Members of the congregation that travelled to Tanzania have revealed that Anna needed physical assistance to descend the mountain.
Ian was still alive when a rescue team arrived, but is believed to have died while coming down the mountain.
Friends told the Herald that Anna was in "total shock" after witnessing the freak accident and was one of a number of climbers knocked to the ground when the bolt struck.
"It was highly traumatic. Anna received burns to her leg and was treated before being let out several hours later."
Meanwhile, heartbroken Ms O'Loughlin has spoken of losing her "soul mate" two days before the couple's first anniversary.
She said of her husband-to-be: "I love you dearly, I miss you terribly, I cannot conceive what to do next without you."
It emerged that the couple had set a date to marry next September.
"I met Ian exactly a year ago; as was typical of Ian, so much was lived in this time," she said. "From the moment we met, we knew we were soul mates," she said in a statement.
"We spent so much time together. Ian was never off-duty when it came to his charity work and climbing, so we did that together, climbing, trekking and meeting and making friends from Carrauntoohil to Lugnaquilla."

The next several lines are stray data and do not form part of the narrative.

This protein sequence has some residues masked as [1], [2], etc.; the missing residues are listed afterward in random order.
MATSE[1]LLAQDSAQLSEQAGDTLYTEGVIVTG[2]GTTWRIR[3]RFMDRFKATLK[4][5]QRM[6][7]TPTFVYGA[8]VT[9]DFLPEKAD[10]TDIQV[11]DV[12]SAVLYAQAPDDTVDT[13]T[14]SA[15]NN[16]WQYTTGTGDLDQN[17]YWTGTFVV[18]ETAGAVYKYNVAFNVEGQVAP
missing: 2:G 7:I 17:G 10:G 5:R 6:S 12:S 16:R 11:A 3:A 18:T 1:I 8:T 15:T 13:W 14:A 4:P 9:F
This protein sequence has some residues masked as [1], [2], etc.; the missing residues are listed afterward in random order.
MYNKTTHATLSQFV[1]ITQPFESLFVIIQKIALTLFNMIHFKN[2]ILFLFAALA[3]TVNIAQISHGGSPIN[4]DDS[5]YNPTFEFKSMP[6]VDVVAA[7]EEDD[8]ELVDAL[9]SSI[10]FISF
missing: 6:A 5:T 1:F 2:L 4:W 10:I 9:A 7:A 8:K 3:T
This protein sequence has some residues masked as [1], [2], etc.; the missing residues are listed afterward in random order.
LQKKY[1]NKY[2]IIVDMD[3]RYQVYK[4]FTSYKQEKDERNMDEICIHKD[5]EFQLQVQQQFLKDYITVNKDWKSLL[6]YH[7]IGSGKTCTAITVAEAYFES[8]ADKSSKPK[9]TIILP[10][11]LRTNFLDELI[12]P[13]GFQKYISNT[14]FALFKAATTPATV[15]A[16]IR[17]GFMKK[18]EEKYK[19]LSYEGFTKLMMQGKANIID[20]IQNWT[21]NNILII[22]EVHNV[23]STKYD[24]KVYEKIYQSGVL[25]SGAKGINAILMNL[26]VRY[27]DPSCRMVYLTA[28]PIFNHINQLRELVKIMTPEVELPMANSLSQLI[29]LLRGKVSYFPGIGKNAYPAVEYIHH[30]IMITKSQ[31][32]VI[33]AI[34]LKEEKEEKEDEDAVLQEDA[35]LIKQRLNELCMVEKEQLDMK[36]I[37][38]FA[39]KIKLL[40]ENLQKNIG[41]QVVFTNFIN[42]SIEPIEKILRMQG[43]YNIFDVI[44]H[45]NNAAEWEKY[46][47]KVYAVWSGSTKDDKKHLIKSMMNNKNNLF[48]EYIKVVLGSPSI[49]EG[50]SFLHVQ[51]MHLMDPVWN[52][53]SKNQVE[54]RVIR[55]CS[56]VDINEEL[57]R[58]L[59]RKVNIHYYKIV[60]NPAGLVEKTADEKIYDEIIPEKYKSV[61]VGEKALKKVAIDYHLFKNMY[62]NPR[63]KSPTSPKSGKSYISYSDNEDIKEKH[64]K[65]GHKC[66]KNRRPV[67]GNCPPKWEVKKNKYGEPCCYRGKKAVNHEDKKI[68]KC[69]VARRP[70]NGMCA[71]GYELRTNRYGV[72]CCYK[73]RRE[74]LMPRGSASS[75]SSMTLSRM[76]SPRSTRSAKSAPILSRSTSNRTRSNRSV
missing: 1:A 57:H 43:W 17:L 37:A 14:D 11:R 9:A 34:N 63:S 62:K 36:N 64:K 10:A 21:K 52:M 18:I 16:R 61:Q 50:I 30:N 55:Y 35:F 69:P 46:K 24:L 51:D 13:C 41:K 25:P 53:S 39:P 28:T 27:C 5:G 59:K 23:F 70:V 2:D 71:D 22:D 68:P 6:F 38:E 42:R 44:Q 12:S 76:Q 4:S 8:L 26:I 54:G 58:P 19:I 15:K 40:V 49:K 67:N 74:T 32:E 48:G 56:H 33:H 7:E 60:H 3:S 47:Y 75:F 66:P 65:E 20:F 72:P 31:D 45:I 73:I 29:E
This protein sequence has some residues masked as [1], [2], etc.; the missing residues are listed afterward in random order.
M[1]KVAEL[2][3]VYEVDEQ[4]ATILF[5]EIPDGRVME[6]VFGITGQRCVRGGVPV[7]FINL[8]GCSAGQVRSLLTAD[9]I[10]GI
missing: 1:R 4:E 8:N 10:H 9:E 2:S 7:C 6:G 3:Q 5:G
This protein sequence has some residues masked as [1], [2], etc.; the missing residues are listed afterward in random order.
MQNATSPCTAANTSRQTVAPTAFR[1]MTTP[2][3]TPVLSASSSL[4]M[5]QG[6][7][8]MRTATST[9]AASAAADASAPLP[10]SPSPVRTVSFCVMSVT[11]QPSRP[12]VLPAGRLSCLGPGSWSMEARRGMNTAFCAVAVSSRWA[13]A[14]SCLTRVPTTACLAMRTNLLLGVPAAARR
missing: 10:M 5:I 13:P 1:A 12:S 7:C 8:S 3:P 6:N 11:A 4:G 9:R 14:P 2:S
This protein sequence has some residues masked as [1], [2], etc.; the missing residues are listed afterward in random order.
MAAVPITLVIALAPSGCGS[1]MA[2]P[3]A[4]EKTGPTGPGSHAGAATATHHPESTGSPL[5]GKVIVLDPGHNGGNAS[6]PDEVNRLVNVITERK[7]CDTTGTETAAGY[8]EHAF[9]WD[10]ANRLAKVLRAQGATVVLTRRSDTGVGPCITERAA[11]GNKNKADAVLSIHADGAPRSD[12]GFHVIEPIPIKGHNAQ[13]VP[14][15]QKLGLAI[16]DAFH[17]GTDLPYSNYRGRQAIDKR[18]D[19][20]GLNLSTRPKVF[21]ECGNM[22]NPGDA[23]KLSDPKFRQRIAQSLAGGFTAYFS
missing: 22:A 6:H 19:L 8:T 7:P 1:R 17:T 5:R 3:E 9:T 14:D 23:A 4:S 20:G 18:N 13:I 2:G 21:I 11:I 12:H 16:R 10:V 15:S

Ian (42) was leading a group of 23 climbers on a charity expedition when they encountered horrendous weather conditions.
The record-breaker and experienced mountaineer was struck by lightning at around 12.30pm on Wednesday.
"Lightning is not common; this is the first time we have experienced this calamity," according to a spokesman for Tanzania National Parks.
Fresh details have emerged of the moments before the tragedy took place.
The group were close to the point where they were due to stay for the night when they were met by torrential rain.
A number of climbers were struck by the bolt that killed Ian, knocking many of them to the ground.
The Wicklow native's remains will be brought back to Ireland next week for what is expected to be an emotional funeral.